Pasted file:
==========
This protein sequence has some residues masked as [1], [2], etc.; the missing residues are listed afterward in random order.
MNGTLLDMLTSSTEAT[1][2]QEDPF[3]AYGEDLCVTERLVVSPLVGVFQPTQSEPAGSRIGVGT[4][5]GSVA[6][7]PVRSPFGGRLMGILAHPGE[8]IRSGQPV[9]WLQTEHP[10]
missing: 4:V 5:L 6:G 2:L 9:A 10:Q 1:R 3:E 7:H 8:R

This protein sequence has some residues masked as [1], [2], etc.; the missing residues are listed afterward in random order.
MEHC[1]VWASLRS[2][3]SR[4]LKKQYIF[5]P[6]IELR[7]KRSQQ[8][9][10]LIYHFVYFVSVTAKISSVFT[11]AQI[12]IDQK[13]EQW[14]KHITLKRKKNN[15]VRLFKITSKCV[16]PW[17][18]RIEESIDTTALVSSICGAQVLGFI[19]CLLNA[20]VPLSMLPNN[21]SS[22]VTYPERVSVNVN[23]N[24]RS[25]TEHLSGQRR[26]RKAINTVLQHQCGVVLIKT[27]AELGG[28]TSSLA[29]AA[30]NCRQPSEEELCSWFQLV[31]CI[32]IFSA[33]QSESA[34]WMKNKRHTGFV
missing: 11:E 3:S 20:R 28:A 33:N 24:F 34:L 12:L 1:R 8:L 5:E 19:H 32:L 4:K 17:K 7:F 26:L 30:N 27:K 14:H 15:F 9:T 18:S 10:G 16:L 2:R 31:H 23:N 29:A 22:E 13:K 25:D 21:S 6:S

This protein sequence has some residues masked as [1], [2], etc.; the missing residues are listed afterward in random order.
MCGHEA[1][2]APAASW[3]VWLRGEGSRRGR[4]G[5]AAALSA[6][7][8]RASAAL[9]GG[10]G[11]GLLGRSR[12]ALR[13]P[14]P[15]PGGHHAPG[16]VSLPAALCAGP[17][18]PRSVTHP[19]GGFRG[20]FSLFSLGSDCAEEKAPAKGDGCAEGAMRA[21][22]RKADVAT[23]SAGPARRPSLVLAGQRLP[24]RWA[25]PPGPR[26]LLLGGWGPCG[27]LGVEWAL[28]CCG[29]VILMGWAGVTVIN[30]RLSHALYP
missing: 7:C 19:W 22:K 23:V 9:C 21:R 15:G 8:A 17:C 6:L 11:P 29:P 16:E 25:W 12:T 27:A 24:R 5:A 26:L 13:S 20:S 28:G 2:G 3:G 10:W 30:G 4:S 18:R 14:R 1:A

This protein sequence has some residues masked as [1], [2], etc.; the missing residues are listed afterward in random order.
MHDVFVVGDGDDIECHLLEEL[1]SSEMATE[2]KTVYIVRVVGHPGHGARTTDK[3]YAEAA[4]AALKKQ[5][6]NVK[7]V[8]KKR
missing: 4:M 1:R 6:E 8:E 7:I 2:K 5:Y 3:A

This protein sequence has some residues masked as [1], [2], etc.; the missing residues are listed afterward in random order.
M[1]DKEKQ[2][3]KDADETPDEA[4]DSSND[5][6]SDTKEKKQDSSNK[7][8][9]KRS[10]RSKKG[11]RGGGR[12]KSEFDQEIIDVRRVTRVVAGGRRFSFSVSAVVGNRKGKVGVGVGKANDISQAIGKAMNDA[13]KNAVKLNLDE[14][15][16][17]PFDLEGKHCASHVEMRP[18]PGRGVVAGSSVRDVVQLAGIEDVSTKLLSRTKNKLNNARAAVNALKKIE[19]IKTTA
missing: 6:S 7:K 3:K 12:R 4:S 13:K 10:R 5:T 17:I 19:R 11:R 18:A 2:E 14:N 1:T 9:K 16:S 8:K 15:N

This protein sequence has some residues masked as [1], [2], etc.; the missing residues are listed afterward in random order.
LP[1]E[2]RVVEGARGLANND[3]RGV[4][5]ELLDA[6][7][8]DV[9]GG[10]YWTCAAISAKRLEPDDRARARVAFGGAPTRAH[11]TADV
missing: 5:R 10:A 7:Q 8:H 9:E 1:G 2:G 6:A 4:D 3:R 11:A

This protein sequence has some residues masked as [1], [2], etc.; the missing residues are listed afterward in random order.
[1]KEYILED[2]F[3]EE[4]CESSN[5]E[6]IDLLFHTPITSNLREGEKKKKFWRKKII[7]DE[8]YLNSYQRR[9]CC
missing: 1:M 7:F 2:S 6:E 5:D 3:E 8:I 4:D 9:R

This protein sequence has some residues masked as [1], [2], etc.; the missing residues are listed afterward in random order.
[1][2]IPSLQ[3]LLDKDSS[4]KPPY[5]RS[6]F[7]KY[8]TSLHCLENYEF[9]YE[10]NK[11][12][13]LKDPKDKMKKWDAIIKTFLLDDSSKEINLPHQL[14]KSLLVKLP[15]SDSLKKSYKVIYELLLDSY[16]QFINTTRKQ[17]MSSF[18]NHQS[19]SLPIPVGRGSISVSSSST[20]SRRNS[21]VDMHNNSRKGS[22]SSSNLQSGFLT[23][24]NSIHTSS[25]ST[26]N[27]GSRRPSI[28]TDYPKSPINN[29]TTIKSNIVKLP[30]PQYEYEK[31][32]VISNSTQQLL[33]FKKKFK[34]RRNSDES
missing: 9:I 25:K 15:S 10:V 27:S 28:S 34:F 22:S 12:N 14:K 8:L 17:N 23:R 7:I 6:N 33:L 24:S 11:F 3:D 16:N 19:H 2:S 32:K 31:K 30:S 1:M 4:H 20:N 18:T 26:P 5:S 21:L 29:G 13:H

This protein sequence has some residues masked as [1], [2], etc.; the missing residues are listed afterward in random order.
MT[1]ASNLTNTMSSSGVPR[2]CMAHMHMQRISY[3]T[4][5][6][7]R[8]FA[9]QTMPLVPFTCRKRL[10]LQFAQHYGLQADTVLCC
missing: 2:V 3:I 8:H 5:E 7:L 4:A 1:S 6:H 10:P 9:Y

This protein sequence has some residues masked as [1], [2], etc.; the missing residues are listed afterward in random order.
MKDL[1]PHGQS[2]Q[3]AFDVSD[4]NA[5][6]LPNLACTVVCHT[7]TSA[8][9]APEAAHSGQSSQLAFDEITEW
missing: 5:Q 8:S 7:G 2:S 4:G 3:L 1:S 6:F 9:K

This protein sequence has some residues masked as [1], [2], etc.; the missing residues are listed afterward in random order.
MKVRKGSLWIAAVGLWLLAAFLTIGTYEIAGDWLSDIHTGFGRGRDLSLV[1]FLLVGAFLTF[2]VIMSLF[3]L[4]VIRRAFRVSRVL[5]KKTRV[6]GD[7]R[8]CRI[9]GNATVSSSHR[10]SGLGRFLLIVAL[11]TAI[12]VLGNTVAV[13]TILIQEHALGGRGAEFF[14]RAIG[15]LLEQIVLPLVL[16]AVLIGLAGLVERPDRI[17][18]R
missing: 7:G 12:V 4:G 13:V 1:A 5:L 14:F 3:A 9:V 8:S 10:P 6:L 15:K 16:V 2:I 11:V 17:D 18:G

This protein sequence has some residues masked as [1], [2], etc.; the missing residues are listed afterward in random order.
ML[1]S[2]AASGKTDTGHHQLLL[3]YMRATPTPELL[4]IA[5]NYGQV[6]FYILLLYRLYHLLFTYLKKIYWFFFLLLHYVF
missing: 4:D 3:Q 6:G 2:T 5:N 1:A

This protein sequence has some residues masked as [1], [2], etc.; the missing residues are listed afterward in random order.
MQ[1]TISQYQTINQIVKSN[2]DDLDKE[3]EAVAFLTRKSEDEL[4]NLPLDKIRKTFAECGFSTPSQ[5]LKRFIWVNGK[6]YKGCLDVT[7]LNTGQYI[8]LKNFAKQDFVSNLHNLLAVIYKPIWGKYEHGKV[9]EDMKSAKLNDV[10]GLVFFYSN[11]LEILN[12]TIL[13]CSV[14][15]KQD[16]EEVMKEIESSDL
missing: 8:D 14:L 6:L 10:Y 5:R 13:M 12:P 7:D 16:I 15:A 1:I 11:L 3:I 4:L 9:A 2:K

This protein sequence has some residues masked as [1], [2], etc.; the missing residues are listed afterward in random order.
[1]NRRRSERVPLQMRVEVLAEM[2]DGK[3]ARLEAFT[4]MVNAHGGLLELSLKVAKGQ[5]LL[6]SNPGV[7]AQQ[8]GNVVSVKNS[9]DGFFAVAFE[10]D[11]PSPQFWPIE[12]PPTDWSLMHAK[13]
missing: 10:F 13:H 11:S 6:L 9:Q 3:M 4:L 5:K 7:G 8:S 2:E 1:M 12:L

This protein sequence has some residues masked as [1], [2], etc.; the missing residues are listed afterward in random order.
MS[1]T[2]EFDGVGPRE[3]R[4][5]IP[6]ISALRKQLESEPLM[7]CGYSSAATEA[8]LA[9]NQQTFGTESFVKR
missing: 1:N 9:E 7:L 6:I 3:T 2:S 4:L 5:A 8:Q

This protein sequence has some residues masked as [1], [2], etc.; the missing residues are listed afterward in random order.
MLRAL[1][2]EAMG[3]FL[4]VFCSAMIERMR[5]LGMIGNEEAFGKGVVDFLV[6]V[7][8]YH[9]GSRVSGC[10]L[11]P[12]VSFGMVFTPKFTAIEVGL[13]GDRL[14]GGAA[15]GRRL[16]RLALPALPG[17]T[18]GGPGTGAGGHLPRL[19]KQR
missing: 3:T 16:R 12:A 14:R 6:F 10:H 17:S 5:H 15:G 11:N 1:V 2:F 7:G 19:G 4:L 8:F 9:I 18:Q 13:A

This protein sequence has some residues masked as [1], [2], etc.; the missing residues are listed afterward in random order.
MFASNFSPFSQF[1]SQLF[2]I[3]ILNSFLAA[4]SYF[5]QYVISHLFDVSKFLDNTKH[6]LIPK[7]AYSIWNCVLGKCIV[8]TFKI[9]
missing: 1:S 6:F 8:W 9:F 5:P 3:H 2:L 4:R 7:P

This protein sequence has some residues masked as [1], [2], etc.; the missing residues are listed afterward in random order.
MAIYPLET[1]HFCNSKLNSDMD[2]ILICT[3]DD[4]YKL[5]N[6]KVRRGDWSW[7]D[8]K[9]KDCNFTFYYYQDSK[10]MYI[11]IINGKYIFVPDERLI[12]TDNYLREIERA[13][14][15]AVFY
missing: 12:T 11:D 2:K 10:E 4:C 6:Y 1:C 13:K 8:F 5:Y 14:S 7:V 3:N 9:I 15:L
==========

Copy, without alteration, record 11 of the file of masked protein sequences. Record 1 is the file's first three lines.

This protein sequence has some residues masked as [1], [2], etc.; the missing residues are listed afterward in random order.
MKVRKGSLWIAAVGLWLLAAFLTIGTYEIAGDWLSDIHTGFGRGRDLSLV[1]FLLVGAFLTF[2]VIMSLF[3]L[4]VIRRAFRVSRVL[5]KKTRV[6]GD[7]R[8]CRI[9]GNATVSSSHR[10]SGLGRFLLIVAL[11]TAI[12]VLGNTVAV[13]TILIQEHALGGRGAEFF[14]RAIG[15]LLEQIVLPLVL[16]AVLIGLAGLVERPDRI[17][18]R
missing: 7:G 12:V 4:G 13:V 1:A 5:L 14:F 3:A 9:V 8:S 10:P 6:L 15:K 16:V 2:I 11:V 17:D 18:G